A solar and electric-powered trolley, a transfer system that moves patients from one hospital bed to another, and a virtual roll call for police officers … what do all these have in common? They were all senior design projects conceptualized and built by engineering students and displayed at the College of Engineering & Computing’s first-ever Senior Design Project Showcase.
The event, held at the Ocean Bank Convocation Center, brought together more than 500 engineering seniors to show their problem-solving skills. In order to graduate, COE students break into teams, identify a problem in their discipline and come up with a solution that becomes their senior design project.
For the first time in the history of the college, projects from each of the two schools and four departments were brought together under one roof. Companies were invited to attend the event and recruit upcoming graduates.
“This was an excellent opportunity to showcase our student talents to the university and the community at large,” said John L. Volakis, dean of the College of Engineering & Computing. “Our students are tackling real-world problems and identifying relevant solutions by integrating their knowledge from the classroom. This is an essential step in exploring their team-building and commercialization skills. We look forward to holding this event each semester.”
Rossana Zotti, a mechanical engineering student, and her teammates developed the Patient Transfer System. They built a frame with three clamps that attaches to a hospital bed and allows a patient to be transferred among beds by pulling them on a bedsheet. The idea came about after Zotti’s mom suffered a stroke, and she saw nurses struggling to move her from bed to bed.
“Patient transfer is difficult,” said Rossana. “Our goal is to alleviate [the strain on ] nurses – to save their backs and allow them to gain independence.” Often, a nurse has to wait for someone to be available to help them transfer a patient, and, in the case of a female nurse, it may be more difficult to lift heavier patients. This system solves those problems.
Another team from electrical and computer engineering came up with a project, Multi-Sense, to address babies and pets that may be left behind inside a vehicle. A group of sensors in a device resembling a smoke detector is placed on the inside roof of the car. It measures for temperature, sound, motion and carbon dioxide emissions. The “smart” sensors work in tandem and can activate the ignition, turn on the air conditioner or roll down the windows.
“We were motivated by the number of deaths of pets and people [left in cars] every year,” said Alberto Roman. “We’re engineers and wanted to invent something to prevent this from happening.” Teammate Antonio Monsalve added, “We want this to be the new standard – for it to be the next airbag, seatbelt or anti-lock brake system.”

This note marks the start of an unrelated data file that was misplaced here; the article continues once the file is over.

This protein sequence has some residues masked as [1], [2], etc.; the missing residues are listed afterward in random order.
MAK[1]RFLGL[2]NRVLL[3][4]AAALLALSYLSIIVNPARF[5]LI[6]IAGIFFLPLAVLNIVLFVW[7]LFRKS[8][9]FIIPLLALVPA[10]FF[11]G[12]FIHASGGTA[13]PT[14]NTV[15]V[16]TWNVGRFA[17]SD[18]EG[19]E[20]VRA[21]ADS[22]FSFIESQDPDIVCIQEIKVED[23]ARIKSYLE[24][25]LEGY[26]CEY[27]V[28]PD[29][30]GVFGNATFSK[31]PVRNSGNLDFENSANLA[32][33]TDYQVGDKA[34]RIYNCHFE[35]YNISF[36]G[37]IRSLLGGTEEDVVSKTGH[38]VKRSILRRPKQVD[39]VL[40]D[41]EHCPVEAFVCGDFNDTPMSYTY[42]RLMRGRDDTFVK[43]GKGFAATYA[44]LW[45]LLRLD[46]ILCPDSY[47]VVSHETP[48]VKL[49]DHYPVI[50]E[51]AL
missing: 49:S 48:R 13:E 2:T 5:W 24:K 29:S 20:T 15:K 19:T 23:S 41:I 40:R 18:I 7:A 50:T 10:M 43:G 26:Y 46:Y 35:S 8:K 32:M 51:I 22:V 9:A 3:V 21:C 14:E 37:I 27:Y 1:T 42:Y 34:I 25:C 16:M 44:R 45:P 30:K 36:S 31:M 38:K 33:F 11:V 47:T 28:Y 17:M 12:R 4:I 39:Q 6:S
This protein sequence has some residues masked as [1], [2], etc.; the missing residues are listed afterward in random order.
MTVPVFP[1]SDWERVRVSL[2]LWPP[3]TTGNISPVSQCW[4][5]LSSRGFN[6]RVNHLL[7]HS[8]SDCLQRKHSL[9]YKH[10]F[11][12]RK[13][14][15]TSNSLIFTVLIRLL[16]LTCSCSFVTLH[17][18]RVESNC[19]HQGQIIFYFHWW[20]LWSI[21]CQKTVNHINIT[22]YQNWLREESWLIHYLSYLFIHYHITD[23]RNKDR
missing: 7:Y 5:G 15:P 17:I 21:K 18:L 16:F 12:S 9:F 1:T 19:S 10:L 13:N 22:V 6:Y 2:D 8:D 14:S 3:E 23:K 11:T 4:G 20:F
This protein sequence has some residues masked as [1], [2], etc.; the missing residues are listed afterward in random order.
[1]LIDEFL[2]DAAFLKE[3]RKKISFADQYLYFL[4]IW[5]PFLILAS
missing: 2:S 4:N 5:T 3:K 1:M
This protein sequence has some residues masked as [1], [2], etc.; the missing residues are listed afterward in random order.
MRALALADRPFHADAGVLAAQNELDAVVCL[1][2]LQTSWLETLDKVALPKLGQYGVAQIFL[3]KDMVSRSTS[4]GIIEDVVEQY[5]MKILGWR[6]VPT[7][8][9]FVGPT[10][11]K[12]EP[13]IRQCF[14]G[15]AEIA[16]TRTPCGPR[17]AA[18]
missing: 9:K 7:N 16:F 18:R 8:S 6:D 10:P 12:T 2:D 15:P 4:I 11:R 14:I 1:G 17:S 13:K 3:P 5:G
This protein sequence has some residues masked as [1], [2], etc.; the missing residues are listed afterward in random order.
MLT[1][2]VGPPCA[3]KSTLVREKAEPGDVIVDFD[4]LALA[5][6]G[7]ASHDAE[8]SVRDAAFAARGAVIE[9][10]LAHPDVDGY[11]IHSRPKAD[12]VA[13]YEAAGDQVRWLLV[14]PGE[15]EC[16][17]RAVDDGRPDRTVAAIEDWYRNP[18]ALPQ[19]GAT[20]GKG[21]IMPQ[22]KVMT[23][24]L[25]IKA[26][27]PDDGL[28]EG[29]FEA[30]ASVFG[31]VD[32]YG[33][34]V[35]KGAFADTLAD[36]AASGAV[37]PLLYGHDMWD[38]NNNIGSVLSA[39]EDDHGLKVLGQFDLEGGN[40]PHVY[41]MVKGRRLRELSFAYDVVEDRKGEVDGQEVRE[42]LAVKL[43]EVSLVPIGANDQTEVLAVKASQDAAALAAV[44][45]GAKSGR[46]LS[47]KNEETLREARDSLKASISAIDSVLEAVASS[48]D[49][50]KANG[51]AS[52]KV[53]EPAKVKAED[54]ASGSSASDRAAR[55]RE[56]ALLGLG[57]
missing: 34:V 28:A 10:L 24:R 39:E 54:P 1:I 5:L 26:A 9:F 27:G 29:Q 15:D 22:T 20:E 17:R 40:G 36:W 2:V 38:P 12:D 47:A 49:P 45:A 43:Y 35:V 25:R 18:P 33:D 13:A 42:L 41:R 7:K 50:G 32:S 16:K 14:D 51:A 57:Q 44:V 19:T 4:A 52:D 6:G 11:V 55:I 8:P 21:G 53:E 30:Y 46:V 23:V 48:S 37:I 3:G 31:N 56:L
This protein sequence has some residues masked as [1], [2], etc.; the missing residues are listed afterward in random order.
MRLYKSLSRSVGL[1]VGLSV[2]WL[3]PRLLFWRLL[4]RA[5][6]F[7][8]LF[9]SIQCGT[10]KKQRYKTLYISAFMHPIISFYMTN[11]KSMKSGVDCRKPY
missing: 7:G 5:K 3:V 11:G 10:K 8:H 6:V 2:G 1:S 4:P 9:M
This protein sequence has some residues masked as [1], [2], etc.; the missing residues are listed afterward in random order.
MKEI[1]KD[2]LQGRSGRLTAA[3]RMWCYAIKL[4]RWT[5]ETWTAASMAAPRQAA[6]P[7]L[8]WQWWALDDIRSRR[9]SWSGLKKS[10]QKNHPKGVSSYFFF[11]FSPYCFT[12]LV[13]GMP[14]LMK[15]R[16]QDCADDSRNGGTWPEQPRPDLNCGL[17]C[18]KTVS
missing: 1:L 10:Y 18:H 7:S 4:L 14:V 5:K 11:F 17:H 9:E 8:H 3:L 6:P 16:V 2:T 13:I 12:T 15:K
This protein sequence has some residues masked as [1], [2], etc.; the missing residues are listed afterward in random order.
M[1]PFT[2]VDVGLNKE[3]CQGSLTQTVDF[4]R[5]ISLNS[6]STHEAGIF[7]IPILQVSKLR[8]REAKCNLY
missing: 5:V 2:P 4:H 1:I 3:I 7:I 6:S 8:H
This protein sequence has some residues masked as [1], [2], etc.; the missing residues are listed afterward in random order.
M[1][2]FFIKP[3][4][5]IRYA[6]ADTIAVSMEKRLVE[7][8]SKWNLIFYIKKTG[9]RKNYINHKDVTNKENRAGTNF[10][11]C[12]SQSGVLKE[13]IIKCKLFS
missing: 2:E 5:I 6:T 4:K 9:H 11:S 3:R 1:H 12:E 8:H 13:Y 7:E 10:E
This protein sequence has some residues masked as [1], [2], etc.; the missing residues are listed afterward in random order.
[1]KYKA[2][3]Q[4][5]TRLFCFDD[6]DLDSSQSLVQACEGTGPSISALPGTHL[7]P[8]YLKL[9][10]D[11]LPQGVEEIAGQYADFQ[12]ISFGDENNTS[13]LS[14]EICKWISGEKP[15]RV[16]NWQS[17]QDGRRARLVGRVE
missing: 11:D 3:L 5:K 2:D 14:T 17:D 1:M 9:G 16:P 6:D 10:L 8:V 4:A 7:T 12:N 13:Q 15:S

The event attracted various recruiters scouting for engineering talent.
“I hope employers realize we have students here that have the competencies they are looking for – talented, driven and ready to get out into the workforce,” said Emmanuela Stanislaus, associate director for Career & Talent Development at the Engineering Campus.
Shirley Bryant, a recruitment manager from FPL/NextEra Energy, Inc., was excited to see all the projects come together in one signature event.
“We have lots of relationships with FIU, from the call center and internships to hiring students full-time,” she said. This event, she added, allows her to see how the projects relate with their business and to continue that partnership growth.
Microsoft was also on hand looking for fresh talent. This past year, the company hired 11 students and is looking to increase its hires of FIU students, so much so that it’s the first time Microsoft has a dedicated recruiter on campus.
“We look for passion, for technology,” said Brian Caudra, university recruiter, Microsoft. “You can demonstrate that in a variety of ways.” The company wants to hire program managers and software engineers.
Some of the student projects have already found their way into the marketplace. Juan Hernandez from the School of Computing and Information Sciences (SCIS) created a virtual roll call system with Police Chief Samuel Ceballos Jr., for the Village of Pinecrest Police Department. The software he developed allows police officers to log on to their computers from their vehicles and get the same information they would at a live roll call. Among the benefits, it allows the officers to spend more time policing.
“Many of the things we do have roots in the past. Computers, internet, mobile computing – all these things can bring police functions into the 21st century,” said Ceballos.
Other projects on display included a vaporization device attachment for inhalable drug dose monitoring from the Department of Biomedical Engineering, a vertical garden design for an FIU parking garage by the Department of Civil and Environmental Engineering and a modernization project for a middle school in Long Beach, CA, by the Moss School of Construction Infrastructure and Sustainability. SCIS also had virtual reality stations and an indoor soccer training system that people could test out.